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Sociology CH 3, 4

Stack #90973

Culture All that human beings learn to do, to use, to produce, to know, and to believe as they grow to maturity and live out their lives in social groups to which they belong
Culture Shock The difficulty people have adjusting to a new culture that differs markedly from their own
Ethnocentrism A practice in which people often make judgements about other cultures according to the customs and values of their own
Cultural relativism The recognition that social groups and cultures must be studied and understood on their own terms before valid comparisons can be made
Material Culture Consists of human technology--all the things human beings make and use, from small handheld tools to skyscrapers
Nonmaterial Culture The totality of knowledge, beliefs, values, and rules for appropriate behavior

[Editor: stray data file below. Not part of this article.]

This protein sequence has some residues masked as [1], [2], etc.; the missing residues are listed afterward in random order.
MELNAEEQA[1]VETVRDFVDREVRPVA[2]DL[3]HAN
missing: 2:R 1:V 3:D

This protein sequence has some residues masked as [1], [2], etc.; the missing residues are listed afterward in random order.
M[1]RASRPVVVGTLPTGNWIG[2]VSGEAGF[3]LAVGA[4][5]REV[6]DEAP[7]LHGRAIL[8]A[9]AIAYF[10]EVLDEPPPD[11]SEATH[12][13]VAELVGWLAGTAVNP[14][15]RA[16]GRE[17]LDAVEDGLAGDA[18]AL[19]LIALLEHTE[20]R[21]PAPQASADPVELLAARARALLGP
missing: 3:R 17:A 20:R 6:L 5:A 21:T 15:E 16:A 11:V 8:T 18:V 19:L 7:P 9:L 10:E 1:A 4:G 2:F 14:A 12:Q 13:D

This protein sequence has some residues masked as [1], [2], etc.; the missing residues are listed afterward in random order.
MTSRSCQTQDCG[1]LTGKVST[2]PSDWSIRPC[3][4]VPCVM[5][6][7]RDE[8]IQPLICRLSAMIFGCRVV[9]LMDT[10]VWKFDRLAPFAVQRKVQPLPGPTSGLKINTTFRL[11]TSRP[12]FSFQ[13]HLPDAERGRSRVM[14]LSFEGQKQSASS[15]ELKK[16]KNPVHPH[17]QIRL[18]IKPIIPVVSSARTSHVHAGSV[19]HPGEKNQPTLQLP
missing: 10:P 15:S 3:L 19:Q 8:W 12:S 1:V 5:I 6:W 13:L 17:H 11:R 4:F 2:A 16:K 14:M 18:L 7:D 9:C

Norms The rules of behavior that are agreed upon and shared within a culture and that prescribe limits of acceptable behavior
Mores (More-ays) Strongly held norms that usually have a moral connotation and are based on the central values of the culture
Folkways Norms that permit a wide degree of individual interpretation as long as certain limits are not overstepped
Ideal norms Expectations of what people should do under perfect conditions
Real norms Norms that are expressed with qualifications and allowances for differences in individual behavior
Cultural lag The phenomenon through which new patterns of behavior may emerge, even though they conflict with traditional values
Taboo The prohibition of a specific action
Rites of passage Standardized rituals marking major life transitions
Created by: m3lb3ll3